The First Amendment Center has a nice analysis piece on international libel laws and publishing on the internet.

There are a couple of quibbles: the piece notes a number of cases brought against US publishers in a number of jurisdictions, including Australia, and says “In all of these cases, the foreign courts ignored the protections of U.S. libel law and instead applied local law to determine the publishers’ liability.”

If they were referring to the High Court’s decision in Dow Jones v Gutnick, then those proceedings did not touch on liability; it was all about whether Victoria was an appropriate forum in which to sue, applying traditional concepts of private international law (ie forum conveniens, etc). The appeal was from an application to set aside the service of process.

That case also indicated fairly clearly that the plaintiff actually needs to have a reputation worth protecting in order to bring a suit; it wasn’t expressly held, but it is likely that a plaintiff can’t simply pick Australia to sue in because he thinks it’s a softer touch but doesn’t have any reputation to be injured here.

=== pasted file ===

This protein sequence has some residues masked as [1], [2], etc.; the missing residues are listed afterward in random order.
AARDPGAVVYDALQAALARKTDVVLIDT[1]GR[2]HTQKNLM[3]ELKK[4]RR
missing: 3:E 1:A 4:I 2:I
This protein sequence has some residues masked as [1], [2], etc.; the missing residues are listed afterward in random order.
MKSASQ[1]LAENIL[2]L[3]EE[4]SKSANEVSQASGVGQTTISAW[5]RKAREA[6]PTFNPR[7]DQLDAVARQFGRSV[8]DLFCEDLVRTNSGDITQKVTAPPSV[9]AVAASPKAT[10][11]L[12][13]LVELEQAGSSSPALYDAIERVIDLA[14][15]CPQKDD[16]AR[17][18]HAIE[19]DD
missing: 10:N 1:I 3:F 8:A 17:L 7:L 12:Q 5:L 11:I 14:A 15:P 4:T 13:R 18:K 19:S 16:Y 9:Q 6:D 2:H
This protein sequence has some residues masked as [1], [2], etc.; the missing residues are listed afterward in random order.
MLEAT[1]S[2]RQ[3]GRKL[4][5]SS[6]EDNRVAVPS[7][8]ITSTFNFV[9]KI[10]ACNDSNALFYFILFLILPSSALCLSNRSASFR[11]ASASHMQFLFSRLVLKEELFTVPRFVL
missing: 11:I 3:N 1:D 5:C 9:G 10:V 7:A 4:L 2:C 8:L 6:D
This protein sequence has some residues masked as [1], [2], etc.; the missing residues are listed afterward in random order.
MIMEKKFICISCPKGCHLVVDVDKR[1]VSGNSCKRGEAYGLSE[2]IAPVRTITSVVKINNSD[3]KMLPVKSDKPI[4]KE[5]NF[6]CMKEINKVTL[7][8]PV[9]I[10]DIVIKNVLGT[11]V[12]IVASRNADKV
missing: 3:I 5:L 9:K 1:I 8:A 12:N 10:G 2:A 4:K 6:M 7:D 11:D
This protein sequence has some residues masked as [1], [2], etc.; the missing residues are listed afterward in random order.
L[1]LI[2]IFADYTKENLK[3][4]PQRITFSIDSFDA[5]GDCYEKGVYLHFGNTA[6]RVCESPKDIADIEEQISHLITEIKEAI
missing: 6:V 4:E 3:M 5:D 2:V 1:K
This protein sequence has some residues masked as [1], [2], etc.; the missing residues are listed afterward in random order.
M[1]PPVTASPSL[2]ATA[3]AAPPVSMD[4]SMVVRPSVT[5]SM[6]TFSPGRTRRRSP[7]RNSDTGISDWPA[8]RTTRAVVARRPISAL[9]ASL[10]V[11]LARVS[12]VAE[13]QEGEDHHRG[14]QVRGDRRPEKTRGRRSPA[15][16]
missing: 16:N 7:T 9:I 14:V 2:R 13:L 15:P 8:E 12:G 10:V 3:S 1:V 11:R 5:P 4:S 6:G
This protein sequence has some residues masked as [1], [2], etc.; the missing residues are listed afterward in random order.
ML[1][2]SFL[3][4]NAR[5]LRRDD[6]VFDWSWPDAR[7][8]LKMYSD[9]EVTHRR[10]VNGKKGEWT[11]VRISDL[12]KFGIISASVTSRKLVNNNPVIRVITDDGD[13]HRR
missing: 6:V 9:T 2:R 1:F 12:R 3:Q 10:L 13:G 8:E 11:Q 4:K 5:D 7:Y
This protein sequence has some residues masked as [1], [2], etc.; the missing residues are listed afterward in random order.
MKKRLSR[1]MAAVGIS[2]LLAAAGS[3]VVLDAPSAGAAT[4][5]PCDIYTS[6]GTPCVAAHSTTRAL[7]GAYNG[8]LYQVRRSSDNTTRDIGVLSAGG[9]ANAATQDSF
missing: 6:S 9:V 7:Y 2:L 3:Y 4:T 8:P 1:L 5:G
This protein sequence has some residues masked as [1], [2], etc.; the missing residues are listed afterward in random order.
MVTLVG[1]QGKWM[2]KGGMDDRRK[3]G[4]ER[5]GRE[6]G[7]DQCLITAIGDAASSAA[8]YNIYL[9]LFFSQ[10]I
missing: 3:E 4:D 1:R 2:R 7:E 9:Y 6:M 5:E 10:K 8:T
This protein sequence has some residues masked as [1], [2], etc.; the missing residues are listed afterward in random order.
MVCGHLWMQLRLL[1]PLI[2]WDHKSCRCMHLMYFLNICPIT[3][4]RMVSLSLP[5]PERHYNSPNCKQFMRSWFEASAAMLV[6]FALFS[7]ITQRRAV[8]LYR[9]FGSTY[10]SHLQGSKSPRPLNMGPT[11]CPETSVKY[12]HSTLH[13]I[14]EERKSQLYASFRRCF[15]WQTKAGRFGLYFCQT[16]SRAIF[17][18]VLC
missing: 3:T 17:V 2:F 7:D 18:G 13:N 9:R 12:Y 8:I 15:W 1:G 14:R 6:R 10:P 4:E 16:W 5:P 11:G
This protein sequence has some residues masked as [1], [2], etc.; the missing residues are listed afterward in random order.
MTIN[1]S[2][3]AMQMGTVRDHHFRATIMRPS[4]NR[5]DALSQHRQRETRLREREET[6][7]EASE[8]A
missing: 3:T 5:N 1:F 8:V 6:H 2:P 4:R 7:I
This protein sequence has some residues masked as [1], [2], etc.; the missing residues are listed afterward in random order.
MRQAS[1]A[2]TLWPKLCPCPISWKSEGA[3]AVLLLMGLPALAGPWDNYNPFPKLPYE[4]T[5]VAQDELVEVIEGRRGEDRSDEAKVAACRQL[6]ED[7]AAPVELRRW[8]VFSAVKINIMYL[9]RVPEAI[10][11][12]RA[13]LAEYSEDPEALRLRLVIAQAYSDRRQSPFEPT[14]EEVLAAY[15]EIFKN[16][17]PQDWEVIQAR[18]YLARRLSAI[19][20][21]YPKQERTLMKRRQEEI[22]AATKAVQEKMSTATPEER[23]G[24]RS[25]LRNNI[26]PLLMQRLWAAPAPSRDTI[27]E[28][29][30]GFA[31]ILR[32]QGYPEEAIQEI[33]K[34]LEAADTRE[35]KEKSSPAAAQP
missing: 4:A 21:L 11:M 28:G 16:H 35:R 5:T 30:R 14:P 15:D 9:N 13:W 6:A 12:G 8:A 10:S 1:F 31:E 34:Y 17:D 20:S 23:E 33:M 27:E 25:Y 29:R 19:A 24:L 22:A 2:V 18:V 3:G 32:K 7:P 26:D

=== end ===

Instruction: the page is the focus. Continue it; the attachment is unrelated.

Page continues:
There is also the practical problem: enforcing the judgment. Suing in a plaintiff-friendly jurisdiction is only of direct benefit if the defendant has assets there, or if the judgment so obtained can be enforced in a jurisdiction where the defendant has assets. For companies with assets only in the US, considerations of forum public policy have been used to block recognition and enforcement of foreign damages awards for defamation where the judgment was considered to be ‘incompatible’ with the forum’s (ie US) policy as reflected in first amendment jurisprudence (post-NYT v Sullivan). (I think Berezhovsky was the unlucky plaintiff in that one.)